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In which John Green considers the orbital sunrise, why humans make art, and why the cosmonaut Alexei Leonov drew home. Adapted from the podcast The Anthropocene Reviewed, which is also a book. You can get a signed copy and a bonus zine here:

The footage from space was created by Seán Doran using images from the internenational space station. Used with permission. You can see more of Seán's extraordinarily beautiful work here:

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Good morning Hank, it's Tuesday.

This is a story about space-walking cosmonauts and why we make art. I often think about this passage from "You are an Artist" about this 1515 etching of a rhinoceros by the artist Albrecht Dürer in which he depicts the animal as having literal plates of armor complete with rivets.

Dürer had never actually seen a rhinoceros. He had only read a description and seen a small sketch and the fact that his etching looks anything like a rhino is a real testament to his genius. But, in the places where Dürer's rhinoceros is different from an actual one, something else is betrayed about the human imagination which is we tend to fill in blank spaces or unknowns with guesses that are deeply shaped by our humanness. When Dürer read that rhinos had skin-like armor, he imagined sixteenth-century, European, human armor, because what else could he imagine?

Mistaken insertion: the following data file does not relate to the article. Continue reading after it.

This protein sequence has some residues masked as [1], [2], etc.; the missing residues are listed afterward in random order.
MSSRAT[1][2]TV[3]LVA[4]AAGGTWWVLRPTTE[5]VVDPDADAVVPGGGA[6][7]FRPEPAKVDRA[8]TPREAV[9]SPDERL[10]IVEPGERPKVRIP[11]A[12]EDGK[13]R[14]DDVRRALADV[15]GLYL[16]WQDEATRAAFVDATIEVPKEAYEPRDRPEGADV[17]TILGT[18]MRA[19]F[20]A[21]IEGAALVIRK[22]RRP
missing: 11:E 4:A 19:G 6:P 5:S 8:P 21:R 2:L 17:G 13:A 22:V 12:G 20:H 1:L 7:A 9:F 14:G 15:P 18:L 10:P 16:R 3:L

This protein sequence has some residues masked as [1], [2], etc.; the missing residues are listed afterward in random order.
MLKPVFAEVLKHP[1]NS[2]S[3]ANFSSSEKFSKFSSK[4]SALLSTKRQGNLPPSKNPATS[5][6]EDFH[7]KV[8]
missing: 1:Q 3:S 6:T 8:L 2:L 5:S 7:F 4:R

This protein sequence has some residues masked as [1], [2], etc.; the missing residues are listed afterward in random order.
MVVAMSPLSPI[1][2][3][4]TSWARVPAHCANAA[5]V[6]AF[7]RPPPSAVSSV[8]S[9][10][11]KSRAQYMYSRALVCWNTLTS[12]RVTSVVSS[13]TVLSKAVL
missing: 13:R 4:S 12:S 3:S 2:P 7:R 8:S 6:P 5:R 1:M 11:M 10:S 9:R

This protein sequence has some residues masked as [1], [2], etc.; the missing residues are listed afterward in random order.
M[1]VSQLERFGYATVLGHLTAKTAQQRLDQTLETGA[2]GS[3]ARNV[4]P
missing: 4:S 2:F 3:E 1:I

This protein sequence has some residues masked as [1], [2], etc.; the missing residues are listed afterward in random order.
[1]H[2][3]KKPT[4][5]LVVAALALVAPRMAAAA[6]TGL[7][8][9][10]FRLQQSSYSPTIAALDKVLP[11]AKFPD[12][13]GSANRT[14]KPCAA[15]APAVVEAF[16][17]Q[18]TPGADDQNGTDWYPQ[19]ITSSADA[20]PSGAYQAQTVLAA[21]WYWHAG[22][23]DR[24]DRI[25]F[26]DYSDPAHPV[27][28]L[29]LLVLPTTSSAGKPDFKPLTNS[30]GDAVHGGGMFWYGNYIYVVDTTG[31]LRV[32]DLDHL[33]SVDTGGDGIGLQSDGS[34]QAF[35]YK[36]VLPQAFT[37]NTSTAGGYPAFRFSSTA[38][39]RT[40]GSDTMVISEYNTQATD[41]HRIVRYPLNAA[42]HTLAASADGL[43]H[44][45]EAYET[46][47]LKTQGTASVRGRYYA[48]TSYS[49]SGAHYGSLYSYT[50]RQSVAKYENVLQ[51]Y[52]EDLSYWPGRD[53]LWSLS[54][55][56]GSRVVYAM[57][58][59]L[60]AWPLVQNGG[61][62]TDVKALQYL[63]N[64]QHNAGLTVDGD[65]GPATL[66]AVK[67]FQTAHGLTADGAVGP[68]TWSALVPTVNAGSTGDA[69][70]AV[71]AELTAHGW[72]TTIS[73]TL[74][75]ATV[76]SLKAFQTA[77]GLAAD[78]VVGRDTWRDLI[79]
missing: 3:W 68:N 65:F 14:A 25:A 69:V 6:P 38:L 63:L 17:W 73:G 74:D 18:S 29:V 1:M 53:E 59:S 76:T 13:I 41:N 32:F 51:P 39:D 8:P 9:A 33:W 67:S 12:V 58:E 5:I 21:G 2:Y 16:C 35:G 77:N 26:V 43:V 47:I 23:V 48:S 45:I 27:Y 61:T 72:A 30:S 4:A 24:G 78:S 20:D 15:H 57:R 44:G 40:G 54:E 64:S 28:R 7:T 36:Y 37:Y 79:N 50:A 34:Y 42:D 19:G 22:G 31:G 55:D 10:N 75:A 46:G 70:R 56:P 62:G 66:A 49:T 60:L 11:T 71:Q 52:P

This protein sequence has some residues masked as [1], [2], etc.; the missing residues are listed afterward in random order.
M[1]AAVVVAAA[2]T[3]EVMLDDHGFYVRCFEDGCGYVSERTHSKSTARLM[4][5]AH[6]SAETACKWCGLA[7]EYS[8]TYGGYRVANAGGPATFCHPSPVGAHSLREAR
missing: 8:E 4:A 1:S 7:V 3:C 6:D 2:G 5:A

Sort of by definition, it is hard to think about what we cannot imagine. But, perhaps art is one way to bridge that divide, and thinking about that makes me think about the first work of art made by a human in space. 

The international space station orbits Earth every 90 minutes and with each of these orbits, the sun rises from behind the Earth; darkness giving way to an arc of blue light which soon gives way to more colors. To hear space visitors talk of these orbital sunrises is to glimpse how amazing they must be. The American astronaut, Victor Glover, wrote of the bands of color "They remind me of the scripture in Psalm 30, 'weeping may endure for a night, but joy cometh in the morning.'" 

Many space travelers have written of experiencing so-called "orbital perspective" seeing the whole profoundly interconnected planet from afar, teeming with life vast and resilient and fragile and tiny. Astronaut May Jemison said that "in space, I feel more expansive, very connected to the universe" The Russian cosmonaut, Alexi Leonov wrote that "Looking back at our blue globe from such a distance profoundly changed my vision of space and time."

Leonov is most remembered today for taking the first spacewalk, but he also made the first space art. In March of 1965, when he was 30 years old, Leonov visited space with his friend and colleague, Pavel Belyayev. The two men orbited the Earth in a tiny spherical spacecraft that was just over two meters in diameter and so, they were only allowed a few personal belongings on the trip.